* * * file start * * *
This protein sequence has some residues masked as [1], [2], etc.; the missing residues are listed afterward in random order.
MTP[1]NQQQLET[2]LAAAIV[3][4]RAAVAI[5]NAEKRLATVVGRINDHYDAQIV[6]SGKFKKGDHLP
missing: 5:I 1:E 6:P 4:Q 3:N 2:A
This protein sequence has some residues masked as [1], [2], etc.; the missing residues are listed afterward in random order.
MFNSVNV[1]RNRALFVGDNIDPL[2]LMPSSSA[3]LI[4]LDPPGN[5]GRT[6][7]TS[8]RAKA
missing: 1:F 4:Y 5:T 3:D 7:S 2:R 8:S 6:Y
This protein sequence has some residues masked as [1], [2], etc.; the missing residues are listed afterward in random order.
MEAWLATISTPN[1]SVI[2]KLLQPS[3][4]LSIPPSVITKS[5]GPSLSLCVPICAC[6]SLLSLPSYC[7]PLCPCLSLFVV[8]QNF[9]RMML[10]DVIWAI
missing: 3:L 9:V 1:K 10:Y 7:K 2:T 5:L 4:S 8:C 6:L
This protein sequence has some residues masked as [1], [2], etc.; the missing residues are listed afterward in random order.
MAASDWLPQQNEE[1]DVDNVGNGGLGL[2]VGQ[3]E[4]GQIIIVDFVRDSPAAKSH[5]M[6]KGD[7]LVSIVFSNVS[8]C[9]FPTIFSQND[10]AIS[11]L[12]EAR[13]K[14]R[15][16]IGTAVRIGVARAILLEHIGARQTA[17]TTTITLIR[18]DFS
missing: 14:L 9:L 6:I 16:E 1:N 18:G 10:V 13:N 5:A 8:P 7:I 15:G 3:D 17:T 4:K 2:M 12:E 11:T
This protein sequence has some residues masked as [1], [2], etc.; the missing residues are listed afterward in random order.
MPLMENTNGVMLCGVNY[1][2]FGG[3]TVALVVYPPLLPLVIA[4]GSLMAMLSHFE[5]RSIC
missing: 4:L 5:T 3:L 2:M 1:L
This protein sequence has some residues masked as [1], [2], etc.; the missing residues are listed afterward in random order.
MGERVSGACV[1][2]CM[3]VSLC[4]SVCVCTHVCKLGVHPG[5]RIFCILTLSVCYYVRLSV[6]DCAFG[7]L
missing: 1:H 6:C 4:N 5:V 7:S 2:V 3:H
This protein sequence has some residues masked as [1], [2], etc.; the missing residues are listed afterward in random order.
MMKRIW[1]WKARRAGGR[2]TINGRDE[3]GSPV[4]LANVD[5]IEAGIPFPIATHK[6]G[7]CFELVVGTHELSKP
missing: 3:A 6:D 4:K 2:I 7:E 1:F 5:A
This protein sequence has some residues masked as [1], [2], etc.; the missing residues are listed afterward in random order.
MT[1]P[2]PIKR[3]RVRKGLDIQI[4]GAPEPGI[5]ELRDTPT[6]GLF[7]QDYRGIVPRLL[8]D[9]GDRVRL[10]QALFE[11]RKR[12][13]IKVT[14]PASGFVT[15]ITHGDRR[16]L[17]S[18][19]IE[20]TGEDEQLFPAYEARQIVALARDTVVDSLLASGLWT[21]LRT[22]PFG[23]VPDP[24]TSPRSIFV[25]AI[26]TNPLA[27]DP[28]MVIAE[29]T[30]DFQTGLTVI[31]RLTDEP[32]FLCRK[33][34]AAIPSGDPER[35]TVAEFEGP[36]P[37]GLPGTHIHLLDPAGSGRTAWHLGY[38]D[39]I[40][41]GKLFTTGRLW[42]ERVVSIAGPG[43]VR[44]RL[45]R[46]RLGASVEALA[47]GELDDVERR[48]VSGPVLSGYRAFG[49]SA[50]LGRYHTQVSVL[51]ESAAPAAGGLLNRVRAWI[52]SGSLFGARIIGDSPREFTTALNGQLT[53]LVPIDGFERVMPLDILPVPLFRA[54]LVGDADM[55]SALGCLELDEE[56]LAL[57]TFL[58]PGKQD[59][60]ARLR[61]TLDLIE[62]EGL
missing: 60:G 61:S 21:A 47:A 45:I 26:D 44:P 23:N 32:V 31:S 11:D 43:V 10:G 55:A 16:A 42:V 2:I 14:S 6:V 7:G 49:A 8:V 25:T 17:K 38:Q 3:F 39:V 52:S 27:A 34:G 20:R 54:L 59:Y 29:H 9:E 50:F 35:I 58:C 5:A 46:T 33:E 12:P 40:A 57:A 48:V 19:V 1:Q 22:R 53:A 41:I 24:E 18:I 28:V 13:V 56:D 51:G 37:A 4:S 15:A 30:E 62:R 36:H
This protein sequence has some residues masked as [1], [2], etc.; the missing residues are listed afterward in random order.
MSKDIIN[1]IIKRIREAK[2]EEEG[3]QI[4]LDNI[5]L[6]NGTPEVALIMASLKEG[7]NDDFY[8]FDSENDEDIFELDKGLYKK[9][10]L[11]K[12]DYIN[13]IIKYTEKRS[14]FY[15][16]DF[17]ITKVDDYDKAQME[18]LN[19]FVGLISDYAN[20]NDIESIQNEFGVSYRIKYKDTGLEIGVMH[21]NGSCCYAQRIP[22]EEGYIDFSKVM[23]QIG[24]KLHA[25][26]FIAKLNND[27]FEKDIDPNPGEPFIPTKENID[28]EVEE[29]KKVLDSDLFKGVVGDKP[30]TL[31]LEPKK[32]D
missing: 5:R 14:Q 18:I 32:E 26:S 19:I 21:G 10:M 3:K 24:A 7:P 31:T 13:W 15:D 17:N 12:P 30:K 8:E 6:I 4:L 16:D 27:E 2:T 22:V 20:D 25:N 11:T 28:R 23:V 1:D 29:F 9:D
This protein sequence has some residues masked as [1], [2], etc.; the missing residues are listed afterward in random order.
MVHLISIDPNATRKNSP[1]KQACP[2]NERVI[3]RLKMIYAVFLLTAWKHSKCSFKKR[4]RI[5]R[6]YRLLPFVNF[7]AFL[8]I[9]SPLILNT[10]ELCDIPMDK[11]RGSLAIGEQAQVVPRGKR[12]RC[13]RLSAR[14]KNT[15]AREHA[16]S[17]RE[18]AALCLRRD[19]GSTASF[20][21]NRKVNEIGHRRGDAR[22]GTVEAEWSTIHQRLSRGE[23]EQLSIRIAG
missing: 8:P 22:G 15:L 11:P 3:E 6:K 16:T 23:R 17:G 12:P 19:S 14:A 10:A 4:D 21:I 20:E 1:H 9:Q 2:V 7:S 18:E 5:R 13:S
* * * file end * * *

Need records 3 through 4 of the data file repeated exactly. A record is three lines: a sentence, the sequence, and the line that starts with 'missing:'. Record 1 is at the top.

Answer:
This protein sequence has some residues masked as [1], [2], etc.; the missing residues are listed afterward in random order.
MEAWLATISTPN[1]SVI[2]KLLQPS[3][4]LSIPPSVITKS[5]GPSLSLCVPICAC[6]SLLSLPSYC[7]PLCPCLSLFVV[8]QNF[9]RMML[10]DVIWAI
missing: 3:L 9:V 1:K 10:Y 7:K 2:T 5:L 4:S 8:C 6:L
This protein sequence has some residues masked as [1], [2], etc.; the missing residues are listed afterward in random order.
MAASDWLPQQNEE[1]DVDNVGNGGLGL[2]VGQ[3]E[4]GQIIIVDFVRDSPAAKSH[5]M[6]KGD[7]LVSIVFSNVS[8]C[9]FPTIFSQND[10]AIS[11]L[12]EAR[13]K[14]R[15][16]IGTAVRIGVARAILLEHIGARQTA[17]TTTITLIR[18]DFS
missing: 14:L 9:L 6:I 16:E 1:N 18:G 10:V 13:N 5:A 8:P 7:I 15:G 3:D 17:T 4:K 2:M 12:E 11:T